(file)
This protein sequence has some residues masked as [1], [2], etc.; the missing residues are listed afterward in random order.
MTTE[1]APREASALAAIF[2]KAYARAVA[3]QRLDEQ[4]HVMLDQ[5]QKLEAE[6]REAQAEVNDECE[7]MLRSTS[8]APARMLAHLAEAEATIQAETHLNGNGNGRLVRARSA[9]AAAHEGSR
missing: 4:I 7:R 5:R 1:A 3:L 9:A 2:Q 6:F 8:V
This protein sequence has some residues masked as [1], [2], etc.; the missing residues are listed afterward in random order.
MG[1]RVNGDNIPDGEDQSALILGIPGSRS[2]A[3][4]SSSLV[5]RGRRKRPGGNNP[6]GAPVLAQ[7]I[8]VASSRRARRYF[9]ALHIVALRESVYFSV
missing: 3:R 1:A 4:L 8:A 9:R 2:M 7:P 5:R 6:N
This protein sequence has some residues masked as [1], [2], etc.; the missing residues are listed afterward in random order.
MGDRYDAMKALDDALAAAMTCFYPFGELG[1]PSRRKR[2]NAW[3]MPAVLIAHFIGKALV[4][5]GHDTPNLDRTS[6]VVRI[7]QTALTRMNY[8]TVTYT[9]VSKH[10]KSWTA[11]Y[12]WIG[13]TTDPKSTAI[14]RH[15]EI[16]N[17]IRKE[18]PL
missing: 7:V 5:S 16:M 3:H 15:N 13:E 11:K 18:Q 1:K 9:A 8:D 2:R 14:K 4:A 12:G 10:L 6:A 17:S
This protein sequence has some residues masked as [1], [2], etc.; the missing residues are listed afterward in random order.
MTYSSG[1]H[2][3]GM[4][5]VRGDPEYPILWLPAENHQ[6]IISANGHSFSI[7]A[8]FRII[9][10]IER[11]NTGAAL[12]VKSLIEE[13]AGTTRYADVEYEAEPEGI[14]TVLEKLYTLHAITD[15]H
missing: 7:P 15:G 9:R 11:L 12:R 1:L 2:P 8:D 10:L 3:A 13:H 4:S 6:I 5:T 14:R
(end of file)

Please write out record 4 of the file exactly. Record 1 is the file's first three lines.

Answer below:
This protein sequence has some residues masked as [1], [2], etc.; the missing residues are listed afterward in random order.
MTYSSG[1]H[2][3]GM[4][5]VRGDPEYPILWLPAENHQ[6]IISANGHSFSI[7]A[8]FRII[9][10]IER[11]NTGAAL[12]VKSLIEE[13]AGTTRYADVEYEAEPEGI[14]TVLEKLYTLHAITD[15]H
missing: 7:P 15:G 9:R 11:L 12:R 1:L 2:P 8:D 10:L 3:A 13:H 4:S 6:I 5:T 14:R